Devex: A reminder during COVID-19 — Africa is not a monolith
Hloni Bookholane, medical doctor, Fulbright scholar, and master of public health student at the Johns Hopkins Bloomberg School of Public Health (5/27).

Devex: Key considerations for tracing COVID-19 with geospatial data
Cassandre Pignon, West Africa regional director at IDinsight (5/26).

Devex: Creating a more equal post-COVID-19 world for people who menstruate
Marni Sommer, associate professor of sociomedical sciences at the Mailman School of Public Health at Columbia University; Virginia Kamowa, menstrual health and hygiene specialist at the Water Supply and Sanitation Collaborative Council and co-coordinator of the Global Menstrual Collective; and Therese Mahon, regional programs manager for South Asia and global lead for menstrual health at WaterAid (5/28).

Devex: To accelerate search for COVID-19 vaccine, look to HIV and act globally
Mitchell Warren, executive director of AVAC (5/27).

Financial Times: To beat Covid-19, find today’s superspreading ‘Typhoid Marys’
Anjana Ahuja, science commentator at the Financial Times and visiting lecturer in science journalism at City University in London (5/27).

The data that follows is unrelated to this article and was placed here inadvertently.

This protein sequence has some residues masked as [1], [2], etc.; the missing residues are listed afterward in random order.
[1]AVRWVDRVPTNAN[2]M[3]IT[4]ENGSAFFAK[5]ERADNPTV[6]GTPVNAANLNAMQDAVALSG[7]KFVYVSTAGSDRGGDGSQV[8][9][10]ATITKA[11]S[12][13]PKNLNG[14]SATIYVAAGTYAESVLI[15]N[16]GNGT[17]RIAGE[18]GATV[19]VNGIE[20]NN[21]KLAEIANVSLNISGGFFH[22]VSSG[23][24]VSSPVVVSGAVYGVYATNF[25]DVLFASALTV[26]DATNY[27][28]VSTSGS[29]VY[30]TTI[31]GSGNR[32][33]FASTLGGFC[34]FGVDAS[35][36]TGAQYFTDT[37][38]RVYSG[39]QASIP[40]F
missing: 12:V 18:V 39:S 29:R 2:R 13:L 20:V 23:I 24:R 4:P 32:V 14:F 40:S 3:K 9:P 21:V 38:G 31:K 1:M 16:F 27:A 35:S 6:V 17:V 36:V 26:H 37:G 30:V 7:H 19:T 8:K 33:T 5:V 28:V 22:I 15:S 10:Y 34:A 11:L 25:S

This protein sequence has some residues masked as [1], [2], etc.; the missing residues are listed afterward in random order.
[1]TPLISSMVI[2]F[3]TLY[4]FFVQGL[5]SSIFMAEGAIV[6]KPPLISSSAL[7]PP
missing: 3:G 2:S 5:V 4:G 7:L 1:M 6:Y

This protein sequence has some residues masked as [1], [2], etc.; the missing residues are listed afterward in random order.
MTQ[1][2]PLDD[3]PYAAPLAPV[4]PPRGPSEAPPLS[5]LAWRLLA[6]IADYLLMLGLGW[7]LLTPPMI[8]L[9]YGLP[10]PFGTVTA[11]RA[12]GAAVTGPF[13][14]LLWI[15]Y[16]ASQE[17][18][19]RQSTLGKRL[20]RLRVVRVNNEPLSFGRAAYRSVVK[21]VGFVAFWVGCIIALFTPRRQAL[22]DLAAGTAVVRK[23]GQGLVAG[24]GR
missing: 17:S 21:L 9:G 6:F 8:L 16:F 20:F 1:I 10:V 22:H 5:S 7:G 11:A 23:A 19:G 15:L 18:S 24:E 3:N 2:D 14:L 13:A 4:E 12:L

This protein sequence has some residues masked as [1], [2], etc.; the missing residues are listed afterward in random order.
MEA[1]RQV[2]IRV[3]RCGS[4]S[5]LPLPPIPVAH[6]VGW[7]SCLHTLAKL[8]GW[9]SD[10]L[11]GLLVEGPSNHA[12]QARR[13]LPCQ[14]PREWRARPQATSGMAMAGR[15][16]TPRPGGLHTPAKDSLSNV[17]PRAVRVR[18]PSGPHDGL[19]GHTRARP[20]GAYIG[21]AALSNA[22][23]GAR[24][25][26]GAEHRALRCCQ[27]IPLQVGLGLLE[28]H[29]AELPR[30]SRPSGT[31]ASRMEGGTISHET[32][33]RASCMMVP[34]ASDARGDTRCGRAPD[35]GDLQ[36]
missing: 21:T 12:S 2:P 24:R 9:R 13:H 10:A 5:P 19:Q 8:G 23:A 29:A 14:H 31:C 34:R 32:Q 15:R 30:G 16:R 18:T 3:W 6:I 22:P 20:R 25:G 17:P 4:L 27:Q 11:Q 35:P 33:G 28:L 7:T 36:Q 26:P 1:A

Foreign Affairs: Where Is Russia’s Strongman in the Coronavirus Crisis?
Alexander Baunov, senior fellow at the Carnegie Moscow Center and editor in chief of Carnegie.ru (5/27).

Foreign Affairs: The COVID-19 Crisis in Emerging Markets Demands a Once-in-a-Century Response
Brad W. Setser, Steven A. Tananbaum senior fellow for international economics at the Council on Foreign Relations (5/27).

Foreign Policy: Yes, Blame WHO for Its Disastrous Coronavirus Response
Salvatore Babones, adjunct scholar at the Centre for Independent Studies in Sydney and associate professor at the University of Sydney (5/27).

New York Times: We Need a Voice for Public Health in the President’s Cabinet
Michael S. Sparer, chair of the department of health policy and management at the Mailman School of Public Health at Columbia University (5/28).

Project Syndicate: How to Protect Refugees in a Pandemic
Agnes Igoye, senior Aspen New Voices fellow, Uganda’s deputy national coordinator for the Prevention of Trafficking in Persons, and head of the Ugandan Immigration Training Academy (5/27).

Project Syndicate: Central Asia’s Diverse COVID-19 Responses
Djoomart Otorbaev, prime minister of Kyrgyzstan from 2014-15 (5/27).

STAT: Challenge trials can speed development of a Covid-19 vaccine. Planning for them needs to start now
Josh Morrison, co-founder of 1Day Sooner (5/28).

Thomson Reuters Foundation: Women and children will pay for this pandemic — unless we act
Kersti Kaljulaid, president of the Republic of Estonia; Helen Clark, board chair of the Partnership for Maternal, Newborn and Child Health (PMNCH); Jorge Alcocer Varela, Mexico’s secretary of health; and Graça Machel, founder of the Graça Machel Trust (5/27).

Washington Post: Iran’s strategy for fighting covid-19 could backfire
Amir A. Afkhami, associate professor of psychiatry, global health, and history at George Washington University (5/27).